Kids And Smoking

Essay by PaperNerd ContributorCollege, Undergraduate August 2001

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KIDS & TOBACCO: Philip Morris USA Kids do smoke, and recently tobacco companies have continued to market anti-smoking ads towards kids. 3,000 teens a day who become new smokers, 1000 will die from a tobacco related diseases and have an annual death toll of more than 400,000 says Current Health (1996). These alarming numbers have affected the tobacco industry very harshly. On August 10, 1995, President Clinton implemented laws that would prevent the marketing and sales of tobacco to minors. The result of the rules Clinton implemented made companies like Philip Morris have to come up with ad campaigns to prevent kids from smoking. The belief is that kids begin smoking while there young. Also said in Current Health, "Eighty-two percent of all adults who have ever smoked started before the age of 18. In 1994, almost 19 percent of eighth graders already were smoking. By twelfth grade, 31 percent"”almost one in three"”were smokers."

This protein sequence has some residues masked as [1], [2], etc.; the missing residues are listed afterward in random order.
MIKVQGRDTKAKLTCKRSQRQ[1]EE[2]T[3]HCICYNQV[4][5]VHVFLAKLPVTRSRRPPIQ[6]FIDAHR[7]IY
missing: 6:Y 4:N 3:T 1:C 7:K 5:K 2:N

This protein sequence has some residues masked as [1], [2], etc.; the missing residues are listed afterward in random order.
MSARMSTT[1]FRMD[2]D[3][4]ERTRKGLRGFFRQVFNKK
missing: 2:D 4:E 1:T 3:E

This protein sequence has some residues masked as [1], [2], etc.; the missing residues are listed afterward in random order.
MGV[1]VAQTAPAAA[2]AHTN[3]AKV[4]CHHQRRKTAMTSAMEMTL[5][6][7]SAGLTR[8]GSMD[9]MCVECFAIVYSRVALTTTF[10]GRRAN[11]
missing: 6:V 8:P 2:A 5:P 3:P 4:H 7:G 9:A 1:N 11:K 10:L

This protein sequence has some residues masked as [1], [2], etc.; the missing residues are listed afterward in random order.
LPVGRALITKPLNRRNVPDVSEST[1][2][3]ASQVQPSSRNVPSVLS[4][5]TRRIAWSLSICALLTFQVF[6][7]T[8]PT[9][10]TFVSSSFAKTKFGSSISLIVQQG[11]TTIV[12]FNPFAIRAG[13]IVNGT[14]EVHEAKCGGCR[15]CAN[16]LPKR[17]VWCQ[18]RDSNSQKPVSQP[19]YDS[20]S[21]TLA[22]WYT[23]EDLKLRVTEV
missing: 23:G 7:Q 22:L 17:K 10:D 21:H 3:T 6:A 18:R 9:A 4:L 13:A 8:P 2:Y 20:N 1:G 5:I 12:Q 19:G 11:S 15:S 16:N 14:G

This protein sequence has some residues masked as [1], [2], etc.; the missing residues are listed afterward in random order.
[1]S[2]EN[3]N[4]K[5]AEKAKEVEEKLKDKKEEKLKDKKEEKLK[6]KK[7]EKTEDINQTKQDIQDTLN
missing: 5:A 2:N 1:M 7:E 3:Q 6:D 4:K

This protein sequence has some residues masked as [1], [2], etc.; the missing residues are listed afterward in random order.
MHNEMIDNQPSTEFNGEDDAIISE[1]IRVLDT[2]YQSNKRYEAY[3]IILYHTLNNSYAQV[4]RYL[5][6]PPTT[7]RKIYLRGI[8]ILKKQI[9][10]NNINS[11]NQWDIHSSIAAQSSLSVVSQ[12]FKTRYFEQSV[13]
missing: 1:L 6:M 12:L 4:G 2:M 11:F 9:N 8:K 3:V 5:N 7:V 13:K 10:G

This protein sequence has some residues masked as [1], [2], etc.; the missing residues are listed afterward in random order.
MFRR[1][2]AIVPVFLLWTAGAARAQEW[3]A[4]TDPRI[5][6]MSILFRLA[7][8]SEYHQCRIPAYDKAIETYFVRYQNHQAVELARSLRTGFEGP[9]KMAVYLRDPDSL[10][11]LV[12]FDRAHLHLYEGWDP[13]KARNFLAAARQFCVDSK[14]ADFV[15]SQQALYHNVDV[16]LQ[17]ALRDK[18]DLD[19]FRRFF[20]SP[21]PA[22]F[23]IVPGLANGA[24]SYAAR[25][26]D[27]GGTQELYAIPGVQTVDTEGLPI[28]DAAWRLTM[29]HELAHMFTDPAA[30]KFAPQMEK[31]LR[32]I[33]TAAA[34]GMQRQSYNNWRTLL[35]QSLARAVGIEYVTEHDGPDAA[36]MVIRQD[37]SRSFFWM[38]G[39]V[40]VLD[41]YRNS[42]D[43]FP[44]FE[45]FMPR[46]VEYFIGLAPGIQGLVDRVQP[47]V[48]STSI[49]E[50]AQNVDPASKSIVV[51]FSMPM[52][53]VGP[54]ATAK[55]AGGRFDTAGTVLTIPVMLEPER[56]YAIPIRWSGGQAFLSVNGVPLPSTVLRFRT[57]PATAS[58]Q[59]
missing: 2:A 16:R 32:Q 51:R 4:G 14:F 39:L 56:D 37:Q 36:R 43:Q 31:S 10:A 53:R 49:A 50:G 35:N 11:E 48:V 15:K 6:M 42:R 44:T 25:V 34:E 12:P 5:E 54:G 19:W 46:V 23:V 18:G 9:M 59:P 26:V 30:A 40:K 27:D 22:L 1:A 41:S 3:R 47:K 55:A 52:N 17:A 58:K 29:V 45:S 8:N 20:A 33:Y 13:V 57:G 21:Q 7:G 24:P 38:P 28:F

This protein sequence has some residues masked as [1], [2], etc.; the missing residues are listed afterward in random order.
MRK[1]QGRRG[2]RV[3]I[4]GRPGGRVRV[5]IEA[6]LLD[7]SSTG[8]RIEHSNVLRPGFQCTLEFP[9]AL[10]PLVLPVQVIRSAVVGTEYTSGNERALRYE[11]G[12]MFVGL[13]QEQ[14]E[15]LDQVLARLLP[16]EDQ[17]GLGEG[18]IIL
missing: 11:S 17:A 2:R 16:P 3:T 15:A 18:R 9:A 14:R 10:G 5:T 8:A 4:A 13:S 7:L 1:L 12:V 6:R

Obviously, this is a very preventable problem in America. Philip Morris feels that their ads will help prevent kids from smoking and make parents more aware of the problems of smoking. While Philip Morris is trying to convince youth smokers not to smoke, it still reinforces that it is all right for adults to smoke (although they know it kills). Therefore, by Philip Morris knowing that they need to attract customers, and blending that with antismoking ads makes readers is much more skeptical about the goals of the Big Tobacco companies. External evidence that applies to the ad, are the goals set by the government to decline teen smoking by 30 percent in 7 years. On top of that, 60 percent a decade from now, if these marks aren't reached the tobacco companies will pay for it, with as much as $2 billion in tax...